FRANKFORT — Kentucky legislation that emerged in the wake of the Sandy Hook Elementary shooting was passed Thursday by the House Education Committee, with plenty of lamentations about the lack of funding that would allow schools to do more to keep schools safe.
Much of House Bill 354 refines current practices: tighter rules on developing school safety plans and practice drills, better communication with law enforcement, and designing school buildings with security in mind.
The measure also recognizes a need to deal with mental illness. It would require the Kentucky Department of Education to figure out ways to notify schools about students' past offenses, and for the department and the Cabinet for Health and Family Services to develop procedures to help school personnel recognize and get help for students with mental health problems.
"We need to do more in the area of mental health," said the bill's sponsor, Rep. Richard Henderson, D-Jeffersonville.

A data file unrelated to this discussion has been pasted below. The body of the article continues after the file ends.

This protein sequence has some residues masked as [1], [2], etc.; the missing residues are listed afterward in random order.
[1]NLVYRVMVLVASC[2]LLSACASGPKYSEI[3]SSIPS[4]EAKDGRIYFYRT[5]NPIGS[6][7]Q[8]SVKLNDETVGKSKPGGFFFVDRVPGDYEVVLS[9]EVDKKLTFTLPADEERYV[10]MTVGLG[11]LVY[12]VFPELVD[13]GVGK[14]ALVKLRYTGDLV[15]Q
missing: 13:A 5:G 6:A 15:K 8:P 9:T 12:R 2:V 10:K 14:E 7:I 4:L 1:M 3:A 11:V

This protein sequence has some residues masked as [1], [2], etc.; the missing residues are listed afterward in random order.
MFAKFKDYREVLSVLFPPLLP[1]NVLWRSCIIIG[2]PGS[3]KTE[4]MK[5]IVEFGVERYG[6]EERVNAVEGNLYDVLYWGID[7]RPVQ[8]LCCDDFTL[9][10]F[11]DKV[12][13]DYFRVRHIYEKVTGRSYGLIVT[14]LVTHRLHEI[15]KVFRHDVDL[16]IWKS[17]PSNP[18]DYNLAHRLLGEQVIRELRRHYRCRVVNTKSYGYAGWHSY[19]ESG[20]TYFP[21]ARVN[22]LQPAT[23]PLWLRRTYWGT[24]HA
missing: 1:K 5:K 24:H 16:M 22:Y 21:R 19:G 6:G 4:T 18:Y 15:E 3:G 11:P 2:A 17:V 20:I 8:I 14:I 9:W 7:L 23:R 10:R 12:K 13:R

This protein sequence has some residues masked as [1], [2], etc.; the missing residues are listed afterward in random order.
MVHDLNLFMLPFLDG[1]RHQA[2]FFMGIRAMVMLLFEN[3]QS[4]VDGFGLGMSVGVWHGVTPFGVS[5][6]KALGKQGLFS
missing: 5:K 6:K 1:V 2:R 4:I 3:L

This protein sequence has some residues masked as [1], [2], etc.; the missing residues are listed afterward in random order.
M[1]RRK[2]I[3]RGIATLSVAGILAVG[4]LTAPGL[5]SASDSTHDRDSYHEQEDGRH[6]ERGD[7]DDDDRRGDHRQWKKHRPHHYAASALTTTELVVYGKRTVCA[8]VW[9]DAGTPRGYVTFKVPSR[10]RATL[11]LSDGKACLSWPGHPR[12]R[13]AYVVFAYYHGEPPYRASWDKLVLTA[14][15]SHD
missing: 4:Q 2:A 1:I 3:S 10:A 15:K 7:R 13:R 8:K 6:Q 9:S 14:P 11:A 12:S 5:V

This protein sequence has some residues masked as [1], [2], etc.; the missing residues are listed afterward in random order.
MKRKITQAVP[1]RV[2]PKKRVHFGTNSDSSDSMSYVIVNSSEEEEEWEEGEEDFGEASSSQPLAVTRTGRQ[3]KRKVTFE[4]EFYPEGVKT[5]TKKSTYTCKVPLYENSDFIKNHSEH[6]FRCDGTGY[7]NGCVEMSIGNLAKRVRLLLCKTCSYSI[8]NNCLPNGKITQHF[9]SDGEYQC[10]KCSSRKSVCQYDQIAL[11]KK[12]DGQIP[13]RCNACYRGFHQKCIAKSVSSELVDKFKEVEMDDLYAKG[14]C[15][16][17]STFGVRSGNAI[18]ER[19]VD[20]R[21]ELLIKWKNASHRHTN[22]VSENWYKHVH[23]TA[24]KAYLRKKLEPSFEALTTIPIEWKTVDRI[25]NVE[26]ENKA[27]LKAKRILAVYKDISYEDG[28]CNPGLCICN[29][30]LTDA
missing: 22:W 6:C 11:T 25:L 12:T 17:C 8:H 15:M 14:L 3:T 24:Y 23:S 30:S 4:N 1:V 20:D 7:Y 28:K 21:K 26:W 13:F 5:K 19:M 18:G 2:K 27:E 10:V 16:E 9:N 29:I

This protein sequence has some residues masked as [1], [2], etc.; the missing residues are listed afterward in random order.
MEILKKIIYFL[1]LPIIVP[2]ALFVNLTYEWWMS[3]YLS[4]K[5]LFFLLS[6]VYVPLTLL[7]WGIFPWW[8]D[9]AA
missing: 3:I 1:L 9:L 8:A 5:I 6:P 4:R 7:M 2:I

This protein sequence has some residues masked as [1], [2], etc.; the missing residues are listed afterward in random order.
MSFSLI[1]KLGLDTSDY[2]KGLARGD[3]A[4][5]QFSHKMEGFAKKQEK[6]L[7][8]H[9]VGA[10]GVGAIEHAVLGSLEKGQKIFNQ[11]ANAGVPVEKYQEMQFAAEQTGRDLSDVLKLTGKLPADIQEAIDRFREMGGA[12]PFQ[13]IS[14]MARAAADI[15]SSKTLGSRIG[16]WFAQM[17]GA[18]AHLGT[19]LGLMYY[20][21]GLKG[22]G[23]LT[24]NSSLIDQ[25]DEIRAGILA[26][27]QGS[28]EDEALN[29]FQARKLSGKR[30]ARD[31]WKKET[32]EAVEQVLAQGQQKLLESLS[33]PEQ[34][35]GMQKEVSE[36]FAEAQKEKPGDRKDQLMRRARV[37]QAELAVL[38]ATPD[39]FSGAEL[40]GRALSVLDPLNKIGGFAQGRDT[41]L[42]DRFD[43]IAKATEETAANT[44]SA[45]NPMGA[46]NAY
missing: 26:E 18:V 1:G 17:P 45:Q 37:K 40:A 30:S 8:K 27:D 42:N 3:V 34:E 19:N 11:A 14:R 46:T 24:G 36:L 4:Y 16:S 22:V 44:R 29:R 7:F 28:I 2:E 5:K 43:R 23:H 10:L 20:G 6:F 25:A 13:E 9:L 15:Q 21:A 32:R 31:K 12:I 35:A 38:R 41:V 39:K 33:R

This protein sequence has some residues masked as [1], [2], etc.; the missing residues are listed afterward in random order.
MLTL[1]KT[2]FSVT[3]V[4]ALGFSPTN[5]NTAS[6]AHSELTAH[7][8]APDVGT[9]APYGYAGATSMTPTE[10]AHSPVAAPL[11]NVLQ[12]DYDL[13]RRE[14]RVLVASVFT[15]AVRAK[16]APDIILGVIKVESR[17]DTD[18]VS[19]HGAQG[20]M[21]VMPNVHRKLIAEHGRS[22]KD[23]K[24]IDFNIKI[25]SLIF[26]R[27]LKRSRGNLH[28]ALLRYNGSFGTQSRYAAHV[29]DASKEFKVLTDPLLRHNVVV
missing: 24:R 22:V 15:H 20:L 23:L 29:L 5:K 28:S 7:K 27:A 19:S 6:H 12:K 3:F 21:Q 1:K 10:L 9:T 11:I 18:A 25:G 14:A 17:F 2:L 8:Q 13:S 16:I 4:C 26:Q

Henderson said every school should have a staff psychologist, but he recognized that current school funding makes that an impossibility for now.
The bill — which enjoys broad bipartisan support — was approved unanimously. It now goes to the House for its consideration.
The Senate has approved a similar measure, Senate Bill 8, which also would require schools to adopt an emergency plan, conduct emergency drills and send an annual report to the Department of Education.
Henderson led a task force on school safety that was created after the December shootings in Newtown, Conn. He said that to his knowledge, the bill was the first time that mental health issues had been raised in a school safety bill.
His main purpose with the proposal, he said, was to create consistent regulations across the state.
"Believe it or not, there are still schools that don't lock their doors," he said.
Henderson also said that next year, he will push for better funding for school safety, including resource officers in every school.
State funding for school safety has dropped by 60 percent in recent years, Gov. Steve Beshear said in his State of the Commonwealth speech earlier this month. Only 241 Kentucky schools, or 19 percent, have a trained law enforcement officer on staff, according to the Kentucky Center for School Safety.